14. The Hon’ble Supreme Court in the case of M/s. Earthmetal Electrical (P) Ltd., v. CIT dt. 30-7-2010 in SLP. No. 21073/99 in which Hon’ble Apex Court held “we have examined the position, we find that the shareholders are genuine parties. They are not bogus and fictitious therefore, the impugned order is set aside.” In this case, the Hon’ble Bombay High Court and the ITAT, Mumbai Bench, which was the subject matter in SLP before Hon’ble Supreme Court observed that assessee failed to produce any evidence regarding confirmation of the amount supposed to have been received as share capital from third party. The case of the assessee is therefore, on better footing as against the decision of the Hon’ble Supreme Court in the case of Earthmetal Electrical (P) Ltd., v. CIT (supra). The decision of the Hon’ble Delhi High Court in the case of Pr. CIT v. Laxman Industrial Resources (P) Ltd., (supra), clearly apply to the facts of the case of the assessee that the assessee received genuine share application money from the investor Companies. The assessee on the basis of the documentary evidences have been able to establish that the share holders are genuine parties and they are not bogus and fictitious. The Hon’ble Delhi High Court in the case of CIT v. Divine Leasing & Fin. Ltd., 299 ITR 268 held that “no adverse inference should be drawn if shareholders failed to respond to the notice by assessing officer.”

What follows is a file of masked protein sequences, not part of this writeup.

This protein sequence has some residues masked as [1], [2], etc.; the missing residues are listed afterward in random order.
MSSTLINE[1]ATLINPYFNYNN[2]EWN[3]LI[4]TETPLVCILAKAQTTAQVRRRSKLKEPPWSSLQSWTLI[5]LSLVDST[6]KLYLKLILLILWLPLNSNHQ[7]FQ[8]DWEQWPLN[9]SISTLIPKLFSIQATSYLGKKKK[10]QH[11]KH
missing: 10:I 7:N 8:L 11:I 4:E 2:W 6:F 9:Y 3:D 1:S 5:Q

15. The Hon’ble M.P. High Court in the case of CIT v. Peoples General Hospital Ltd., (2013) 356 ITR 65 held that “dismissing the appeals, that if the assessee had received subscriptions to the public or rights issue through banking channels and furnished complete details of the shareholders, no addition could be made under section 68 of the Income Tax Act, 1961, in the absence of any positive material or evidence to indicate that the shareholders were benamidars or fictitious persons or that any part of the share capital represented the company’s own income from undisclosed sources. It was nobody’s case that the non-resident Indian company was a bogus or non-existent company or that the amount subscribed by the company by way of share subscription was in fact the money of the assessee. The assessee had established the identity of the investor who had provided the share subscription and that the transaction was genuine. Though the assessee’s contention was that the creditworthiness of the creditor was also established, in this case, the establishment of the identity of the investor alone was to be seen. Thus, the addition was rightly deleted.